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      Reply to Peng He, Xiaohui Wang, and Hao Li’s Letter to the Editor re: Yu Xiao, Kaiyu Qian, Yongwen Luo, et al. Severe Acute Respiratory Syndrome Coronavirus 2 Infection in Renal Failure Patients: A Potential Covert Source of Infection. Eur Urol. In press. https://doi.org/10.1016/j.eururo.2020.03.025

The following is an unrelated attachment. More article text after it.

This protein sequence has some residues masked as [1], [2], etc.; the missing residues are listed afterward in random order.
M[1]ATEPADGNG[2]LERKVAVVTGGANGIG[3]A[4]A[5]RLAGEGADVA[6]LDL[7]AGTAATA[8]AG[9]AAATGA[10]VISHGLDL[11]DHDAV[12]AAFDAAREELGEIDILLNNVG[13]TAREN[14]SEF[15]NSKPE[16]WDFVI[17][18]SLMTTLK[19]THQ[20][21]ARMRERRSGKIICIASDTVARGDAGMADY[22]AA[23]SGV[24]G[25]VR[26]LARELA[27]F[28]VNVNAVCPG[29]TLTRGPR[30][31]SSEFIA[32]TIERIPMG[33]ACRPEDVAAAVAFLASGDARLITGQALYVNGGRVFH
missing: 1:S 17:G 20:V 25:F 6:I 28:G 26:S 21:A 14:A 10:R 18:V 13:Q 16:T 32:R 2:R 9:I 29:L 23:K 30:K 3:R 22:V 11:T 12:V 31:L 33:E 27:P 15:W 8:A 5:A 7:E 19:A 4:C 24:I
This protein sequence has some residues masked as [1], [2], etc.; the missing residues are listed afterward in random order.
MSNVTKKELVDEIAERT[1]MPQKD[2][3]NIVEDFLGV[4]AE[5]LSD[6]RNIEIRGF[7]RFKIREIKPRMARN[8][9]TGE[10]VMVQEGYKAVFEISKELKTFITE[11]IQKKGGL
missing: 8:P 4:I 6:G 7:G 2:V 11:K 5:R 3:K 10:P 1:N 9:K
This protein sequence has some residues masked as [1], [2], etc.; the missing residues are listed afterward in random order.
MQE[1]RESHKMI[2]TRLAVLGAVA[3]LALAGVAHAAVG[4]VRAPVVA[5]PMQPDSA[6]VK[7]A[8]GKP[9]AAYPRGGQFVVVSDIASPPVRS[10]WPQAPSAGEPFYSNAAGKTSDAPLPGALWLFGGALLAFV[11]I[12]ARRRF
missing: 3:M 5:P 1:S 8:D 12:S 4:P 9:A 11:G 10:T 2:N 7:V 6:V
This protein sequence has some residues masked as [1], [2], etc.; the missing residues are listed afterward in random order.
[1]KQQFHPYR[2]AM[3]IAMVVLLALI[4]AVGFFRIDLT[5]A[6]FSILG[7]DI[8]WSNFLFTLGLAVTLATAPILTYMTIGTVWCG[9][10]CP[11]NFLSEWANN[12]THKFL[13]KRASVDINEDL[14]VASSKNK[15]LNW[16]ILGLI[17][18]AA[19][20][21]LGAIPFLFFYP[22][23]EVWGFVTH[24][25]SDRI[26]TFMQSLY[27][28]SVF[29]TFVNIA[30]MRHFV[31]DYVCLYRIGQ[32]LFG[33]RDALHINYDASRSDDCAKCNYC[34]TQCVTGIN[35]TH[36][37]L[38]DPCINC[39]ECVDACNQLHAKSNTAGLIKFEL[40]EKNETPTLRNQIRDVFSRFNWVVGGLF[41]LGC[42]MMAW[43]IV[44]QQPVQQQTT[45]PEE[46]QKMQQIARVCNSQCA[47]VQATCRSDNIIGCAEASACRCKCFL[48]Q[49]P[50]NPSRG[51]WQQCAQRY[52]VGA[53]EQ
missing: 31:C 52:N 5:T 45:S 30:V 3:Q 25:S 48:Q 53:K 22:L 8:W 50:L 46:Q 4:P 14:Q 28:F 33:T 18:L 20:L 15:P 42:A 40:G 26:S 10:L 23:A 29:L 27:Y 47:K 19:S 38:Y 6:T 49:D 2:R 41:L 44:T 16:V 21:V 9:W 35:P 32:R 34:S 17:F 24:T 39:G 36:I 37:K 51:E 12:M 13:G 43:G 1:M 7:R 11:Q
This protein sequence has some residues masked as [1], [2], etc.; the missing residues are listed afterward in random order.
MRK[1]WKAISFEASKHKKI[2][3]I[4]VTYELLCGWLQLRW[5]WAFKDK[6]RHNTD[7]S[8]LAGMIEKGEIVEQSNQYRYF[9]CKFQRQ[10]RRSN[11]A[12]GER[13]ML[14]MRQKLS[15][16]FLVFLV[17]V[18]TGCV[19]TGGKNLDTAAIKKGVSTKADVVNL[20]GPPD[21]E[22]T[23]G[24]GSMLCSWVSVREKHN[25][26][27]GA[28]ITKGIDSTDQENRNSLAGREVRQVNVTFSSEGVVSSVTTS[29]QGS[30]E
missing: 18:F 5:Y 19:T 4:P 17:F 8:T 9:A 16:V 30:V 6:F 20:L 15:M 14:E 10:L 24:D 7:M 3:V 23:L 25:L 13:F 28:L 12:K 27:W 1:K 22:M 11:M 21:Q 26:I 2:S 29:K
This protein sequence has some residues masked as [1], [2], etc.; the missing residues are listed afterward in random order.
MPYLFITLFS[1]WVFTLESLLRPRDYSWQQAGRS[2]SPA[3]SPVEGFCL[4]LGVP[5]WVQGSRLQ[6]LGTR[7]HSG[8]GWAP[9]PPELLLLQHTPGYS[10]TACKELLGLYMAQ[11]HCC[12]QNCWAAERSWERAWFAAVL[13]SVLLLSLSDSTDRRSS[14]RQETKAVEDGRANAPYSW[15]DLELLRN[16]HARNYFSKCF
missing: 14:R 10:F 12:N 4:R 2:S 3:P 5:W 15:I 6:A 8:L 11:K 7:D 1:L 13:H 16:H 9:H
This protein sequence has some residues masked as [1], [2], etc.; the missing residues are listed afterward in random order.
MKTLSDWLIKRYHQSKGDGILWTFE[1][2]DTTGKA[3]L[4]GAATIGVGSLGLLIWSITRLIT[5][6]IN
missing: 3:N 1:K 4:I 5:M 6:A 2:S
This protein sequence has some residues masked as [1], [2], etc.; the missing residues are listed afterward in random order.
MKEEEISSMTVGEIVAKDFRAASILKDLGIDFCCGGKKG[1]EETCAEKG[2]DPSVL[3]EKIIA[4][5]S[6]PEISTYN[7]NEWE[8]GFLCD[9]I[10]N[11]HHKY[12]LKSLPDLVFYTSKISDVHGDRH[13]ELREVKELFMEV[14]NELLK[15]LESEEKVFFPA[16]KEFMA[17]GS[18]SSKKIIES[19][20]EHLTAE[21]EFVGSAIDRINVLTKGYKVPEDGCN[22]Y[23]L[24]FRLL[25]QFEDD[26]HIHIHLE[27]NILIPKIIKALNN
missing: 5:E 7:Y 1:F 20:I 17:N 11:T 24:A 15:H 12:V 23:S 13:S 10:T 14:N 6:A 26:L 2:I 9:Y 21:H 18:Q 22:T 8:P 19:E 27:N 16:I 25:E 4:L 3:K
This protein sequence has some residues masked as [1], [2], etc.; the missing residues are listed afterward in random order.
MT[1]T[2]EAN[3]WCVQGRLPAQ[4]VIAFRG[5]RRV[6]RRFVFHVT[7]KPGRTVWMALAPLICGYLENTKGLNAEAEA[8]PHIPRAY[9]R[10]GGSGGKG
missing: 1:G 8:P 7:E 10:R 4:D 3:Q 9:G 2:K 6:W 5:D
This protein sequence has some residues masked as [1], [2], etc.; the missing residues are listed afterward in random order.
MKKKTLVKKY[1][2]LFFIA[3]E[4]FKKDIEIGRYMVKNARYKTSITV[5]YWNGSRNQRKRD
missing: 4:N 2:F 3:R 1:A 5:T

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          We appreciate the letter from He et al on our recent paper [1]. The authors provided strong clinical data in support of our primary findings. As He et al mentioned, chronic kidney disease (CKD) patients have a high rate of infection with severe acute respiratory syndrome coronavirus 2 (SARS-CoV-2) in hemodialysis (HD) centers. Therefore, we once again call on medical providers to pay special attention to SARS-CoV-2 infection of dialysis patients. So far, no molecular mechanism has been identified to explain why the SARS-CoV-2 infection rate is higher among patients with CKD than in the normal population. We hypothesized that an immunosuppressive state could be linked to greater susceptibility to SARS-CoV-2. Therefore, organ transplant recipients and long-term users of immunosuppressive agents may be more susceptible to SARS-CoV-2 compared with the normal population. In 1971, a novel human polyomavirus, named BK polyomavirus (BKV), was identified from the urine of an immunosuppressed renal transplant recipient. Subsequent studies found that 80% of the normal population tested positive for anti-BKV antibodies without any symptoms. While nearly 10% of renal transplantation patients suffered from polyomavirus-associated nephropathy. Thereafter, it was generally accepted that intense immunosuppression might be a risk factor for BKV nephropathy [2]. Researchers in Italy recently reported that among 20 patients with COVID-19 who underwent transplantation, five died, four were admitted to the intensive care unit, and three were discharged; among 21 patients with COVID-19 undergoing HD, five died and four were discharged; and among five patients with CKD, two died and two were discharged [3]. The results indicate higher severity and mortality among these immunosuppressed patients. The authors point out that treatment can be divided into two phases. The first phase is associated with viral replication, for which antiviral drugs may be considered. The second phase involves lung and cytokine release syndromes, for which immunomodulatory drugs may be of benefit [3]. Furthermore, Zhu et al [4] enrolled ten renal transplant recipients with COVID-19 and ten of their family members diagnosed with COVID-19 pneumonia as a control group. They found that the transplant recipients had more severe disease and a longer virus shedding time than those in the control group. After a regimen involving cessation or reduction of immunosuppressive agents and administration of antiviral and supportive treatment, nine of the ten patients survived. The authors concluded that immunosuppression may have two opposing effects on the disease: making the early course of infection more severe and reducing mortality by suppressing the overactive immune response, in agreement with the opinions of Alberici et al. HD patients and renal transplant recipients are more vulnerable to SARS-CoV-2, possibly because of long-term immunosuppression, and are more likely to develop severe infection that may even be fatal. The treatment of COVID-19 in immunosuppressed patients may be more complicated than that in the normal population. More attention and special efforts are required to deal with the virus in this patient cohort.